Turkey's President Tayyip Erdogan meets with members of Muslim community in Komotini, Greece, December 8, 2017. Photo: REUTERS/Kayhan Ozer
Turkish President Tayyip Erdogan gave out toy cars and dolls to children on the final leg of a visit to Greece on Friday, a trip meant to boost ties but which has exposed the deep rifts between the two neighbors.
Erdogan visited the Muslim community in Komotini, a town in northern Greece which once belonged to the Ottoman Empire. A day earlier, he riled his Greek hosts by suggesting the 130,000 Muslims in the region were discriminated against by Athens.
“We have made very important decisions to meet the needs of our ethnically Greek citizens, and it is our right to expect similar behavior from Greece,” he told cheering crowds outside a school in the region.
Turkey has frequently found fault with the appointment by Athens of local Muslim clerics - known as Muftis - instead of recognizing those elected by the local population.
Erdogan is the first Turkish president to visit Greece in 65 years, but he has put Athens on the defensive by remarking that a decades-old treaty needs revision. The treaty, among other things, defines the boundaries between the two countries.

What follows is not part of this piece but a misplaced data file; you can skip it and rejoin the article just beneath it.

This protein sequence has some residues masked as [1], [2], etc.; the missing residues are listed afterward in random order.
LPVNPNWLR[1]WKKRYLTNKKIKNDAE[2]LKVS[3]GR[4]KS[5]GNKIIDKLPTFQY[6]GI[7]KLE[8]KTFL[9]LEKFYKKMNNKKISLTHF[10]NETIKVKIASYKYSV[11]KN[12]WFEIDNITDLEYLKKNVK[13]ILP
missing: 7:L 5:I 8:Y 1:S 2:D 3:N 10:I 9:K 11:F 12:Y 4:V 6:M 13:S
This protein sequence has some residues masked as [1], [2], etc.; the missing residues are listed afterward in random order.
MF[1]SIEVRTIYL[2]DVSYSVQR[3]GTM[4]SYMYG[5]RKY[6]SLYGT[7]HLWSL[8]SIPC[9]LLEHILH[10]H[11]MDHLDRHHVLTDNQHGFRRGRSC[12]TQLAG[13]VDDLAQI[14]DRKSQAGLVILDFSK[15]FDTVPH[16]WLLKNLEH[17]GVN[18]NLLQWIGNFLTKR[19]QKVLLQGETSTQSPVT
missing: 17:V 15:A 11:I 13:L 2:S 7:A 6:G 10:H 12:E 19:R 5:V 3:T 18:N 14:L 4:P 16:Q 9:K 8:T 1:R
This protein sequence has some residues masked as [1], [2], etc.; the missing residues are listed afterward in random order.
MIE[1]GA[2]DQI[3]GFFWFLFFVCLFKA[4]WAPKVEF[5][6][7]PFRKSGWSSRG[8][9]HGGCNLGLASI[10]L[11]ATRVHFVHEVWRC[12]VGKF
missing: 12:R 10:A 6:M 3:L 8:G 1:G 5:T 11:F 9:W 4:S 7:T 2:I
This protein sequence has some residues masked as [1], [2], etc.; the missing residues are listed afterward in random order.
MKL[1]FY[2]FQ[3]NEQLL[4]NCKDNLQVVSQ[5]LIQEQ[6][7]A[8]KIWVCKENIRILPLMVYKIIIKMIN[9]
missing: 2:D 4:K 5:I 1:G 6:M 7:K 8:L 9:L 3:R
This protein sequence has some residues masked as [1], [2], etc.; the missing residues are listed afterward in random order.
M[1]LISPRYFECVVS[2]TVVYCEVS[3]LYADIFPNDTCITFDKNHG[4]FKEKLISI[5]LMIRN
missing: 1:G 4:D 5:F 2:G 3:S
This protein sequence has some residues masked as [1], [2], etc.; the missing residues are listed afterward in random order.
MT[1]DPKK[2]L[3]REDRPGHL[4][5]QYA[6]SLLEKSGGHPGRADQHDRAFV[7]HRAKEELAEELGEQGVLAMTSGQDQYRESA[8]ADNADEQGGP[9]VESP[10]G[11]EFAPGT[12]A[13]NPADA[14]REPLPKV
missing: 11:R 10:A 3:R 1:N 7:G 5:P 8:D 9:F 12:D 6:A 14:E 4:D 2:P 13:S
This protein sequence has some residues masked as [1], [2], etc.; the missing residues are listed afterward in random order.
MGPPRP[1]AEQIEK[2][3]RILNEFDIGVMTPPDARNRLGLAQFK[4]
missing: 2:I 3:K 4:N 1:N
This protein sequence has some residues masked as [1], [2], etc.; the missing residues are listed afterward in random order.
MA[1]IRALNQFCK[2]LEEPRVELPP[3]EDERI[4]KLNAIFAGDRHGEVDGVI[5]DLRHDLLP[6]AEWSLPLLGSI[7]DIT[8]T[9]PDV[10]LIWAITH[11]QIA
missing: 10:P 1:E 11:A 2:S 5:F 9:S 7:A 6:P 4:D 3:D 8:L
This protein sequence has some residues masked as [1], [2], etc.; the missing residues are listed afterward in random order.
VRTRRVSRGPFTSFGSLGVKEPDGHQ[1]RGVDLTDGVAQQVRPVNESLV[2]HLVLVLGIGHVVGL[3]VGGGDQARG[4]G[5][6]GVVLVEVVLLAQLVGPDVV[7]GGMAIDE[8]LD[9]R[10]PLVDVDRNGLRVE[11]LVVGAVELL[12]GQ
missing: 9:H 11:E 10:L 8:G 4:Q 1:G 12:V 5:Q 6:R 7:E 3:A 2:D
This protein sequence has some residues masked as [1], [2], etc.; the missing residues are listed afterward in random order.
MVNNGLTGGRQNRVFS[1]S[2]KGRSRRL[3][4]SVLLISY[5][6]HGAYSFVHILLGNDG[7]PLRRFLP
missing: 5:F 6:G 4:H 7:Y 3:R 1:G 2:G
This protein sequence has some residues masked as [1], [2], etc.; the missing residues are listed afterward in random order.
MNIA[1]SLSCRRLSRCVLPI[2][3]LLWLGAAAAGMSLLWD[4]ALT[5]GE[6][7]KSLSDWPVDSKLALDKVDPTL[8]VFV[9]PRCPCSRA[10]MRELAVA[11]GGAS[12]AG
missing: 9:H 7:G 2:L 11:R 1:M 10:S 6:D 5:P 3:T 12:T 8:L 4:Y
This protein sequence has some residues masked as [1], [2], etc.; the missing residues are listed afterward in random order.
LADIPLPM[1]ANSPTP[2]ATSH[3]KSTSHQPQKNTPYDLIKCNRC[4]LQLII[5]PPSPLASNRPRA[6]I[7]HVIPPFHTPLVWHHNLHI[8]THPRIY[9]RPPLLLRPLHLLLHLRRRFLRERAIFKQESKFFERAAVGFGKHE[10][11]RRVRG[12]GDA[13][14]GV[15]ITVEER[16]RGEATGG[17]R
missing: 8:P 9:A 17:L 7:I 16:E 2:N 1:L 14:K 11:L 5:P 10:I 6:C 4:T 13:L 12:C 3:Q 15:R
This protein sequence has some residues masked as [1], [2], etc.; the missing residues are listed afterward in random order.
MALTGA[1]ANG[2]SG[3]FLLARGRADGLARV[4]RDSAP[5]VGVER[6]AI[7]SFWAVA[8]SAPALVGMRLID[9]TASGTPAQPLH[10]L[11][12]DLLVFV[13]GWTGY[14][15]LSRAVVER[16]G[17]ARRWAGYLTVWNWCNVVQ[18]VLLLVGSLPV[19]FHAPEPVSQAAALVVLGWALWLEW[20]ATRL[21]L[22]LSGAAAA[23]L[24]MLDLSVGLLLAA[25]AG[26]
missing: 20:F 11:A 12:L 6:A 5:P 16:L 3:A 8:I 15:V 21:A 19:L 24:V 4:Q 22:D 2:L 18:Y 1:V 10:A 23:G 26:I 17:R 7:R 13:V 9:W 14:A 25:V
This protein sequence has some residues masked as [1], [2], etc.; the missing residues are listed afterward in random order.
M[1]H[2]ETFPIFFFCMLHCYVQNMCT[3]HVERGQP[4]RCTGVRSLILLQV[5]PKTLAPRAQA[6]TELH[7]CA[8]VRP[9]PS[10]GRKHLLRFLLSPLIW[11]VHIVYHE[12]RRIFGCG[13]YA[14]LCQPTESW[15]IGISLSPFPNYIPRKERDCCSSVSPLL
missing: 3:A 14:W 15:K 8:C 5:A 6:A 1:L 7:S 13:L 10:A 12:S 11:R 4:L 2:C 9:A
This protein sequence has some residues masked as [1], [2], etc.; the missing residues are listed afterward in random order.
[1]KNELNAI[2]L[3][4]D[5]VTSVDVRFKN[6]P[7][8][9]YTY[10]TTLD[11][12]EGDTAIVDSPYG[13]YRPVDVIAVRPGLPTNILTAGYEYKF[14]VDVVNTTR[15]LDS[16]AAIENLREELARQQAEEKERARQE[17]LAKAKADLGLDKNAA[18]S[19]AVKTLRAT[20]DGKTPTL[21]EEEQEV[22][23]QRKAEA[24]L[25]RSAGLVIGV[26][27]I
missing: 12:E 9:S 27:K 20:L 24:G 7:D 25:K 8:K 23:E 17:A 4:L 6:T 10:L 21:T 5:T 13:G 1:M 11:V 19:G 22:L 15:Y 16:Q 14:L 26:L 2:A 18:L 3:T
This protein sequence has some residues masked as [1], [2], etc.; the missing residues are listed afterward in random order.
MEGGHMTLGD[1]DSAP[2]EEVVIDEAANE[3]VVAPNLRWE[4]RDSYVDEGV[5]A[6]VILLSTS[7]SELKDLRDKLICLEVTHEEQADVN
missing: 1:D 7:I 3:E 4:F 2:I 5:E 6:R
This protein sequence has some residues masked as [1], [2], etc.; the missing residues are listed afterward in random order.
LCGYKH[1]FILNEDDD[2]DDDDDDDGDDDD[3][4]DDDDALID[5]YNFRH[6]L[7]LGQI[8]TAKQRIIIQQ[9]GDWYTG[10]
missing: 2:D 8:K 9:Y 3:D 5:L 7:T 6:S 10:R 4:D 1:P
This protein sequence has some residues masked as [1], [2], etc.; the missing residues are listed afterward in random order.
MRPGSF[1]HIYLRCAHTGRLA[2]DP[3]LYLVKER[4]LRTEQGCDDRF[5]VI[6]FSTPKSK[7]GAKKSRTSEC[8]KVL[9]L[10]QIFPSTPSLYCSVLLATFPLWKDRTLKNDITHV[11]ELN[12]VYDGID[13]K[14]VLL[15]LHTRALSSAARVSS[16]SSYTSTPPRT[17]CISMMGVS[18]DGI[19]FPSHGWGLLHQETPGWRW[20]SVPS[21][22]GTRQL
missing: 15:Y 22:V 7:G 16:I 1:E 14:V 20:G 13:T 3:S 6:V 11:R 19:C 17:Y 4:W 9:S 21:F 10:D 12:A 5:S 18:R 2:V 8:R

None of that controversy was apparent on Friday, as hundreds of well-wishers gathered outside a mosque in Komotini to welcome Erdogan. Aides carried bags stuffed with toys, which Erdogan gave out to children.
Members of Muslim community attend a speech of Turkish President Tayyip Erdogan during a meeting in the city of Komotini, Greece, December 8, 2017. Photo: REUTERS/Alexandros Avramidis
Some supporters shouted “Leader” as he made his way through the crowds. Greek police snipers were stationed on nearby buildings and security was tight.
“Erdogan is very popular among the Muslim community in the area. He is an ordinary person close to the people,” said Ahmet Hoca, 57, a farmer.
Closer to Istanbul than to Athens, this community in northern Greece sometimes feels uneasy with the disputes between the two countries, which range from airspace in the Aegean Sea to minority rights.
“When someone asks you whom you love more, your mother or your father, what are you supposed to answer? You love them both,” said resident Hussein Kara, 64.
After World War One and the collapse of the Ottoman Empire, the 1923 Treaty of Lausanne pushed modern Turkey’s borders eastwards.
About 1.3 million ethnic Greeks, and 356,000 Turks, moved between Turkey and Greece in a population exchange. The deal excluded Muslim inhabitants of Western Thrace, which includes Komotini, and more than 200,000 Greeks then living in Istanbul.
Fewer than 3,000 ethnic Greeks now live in Istanbul.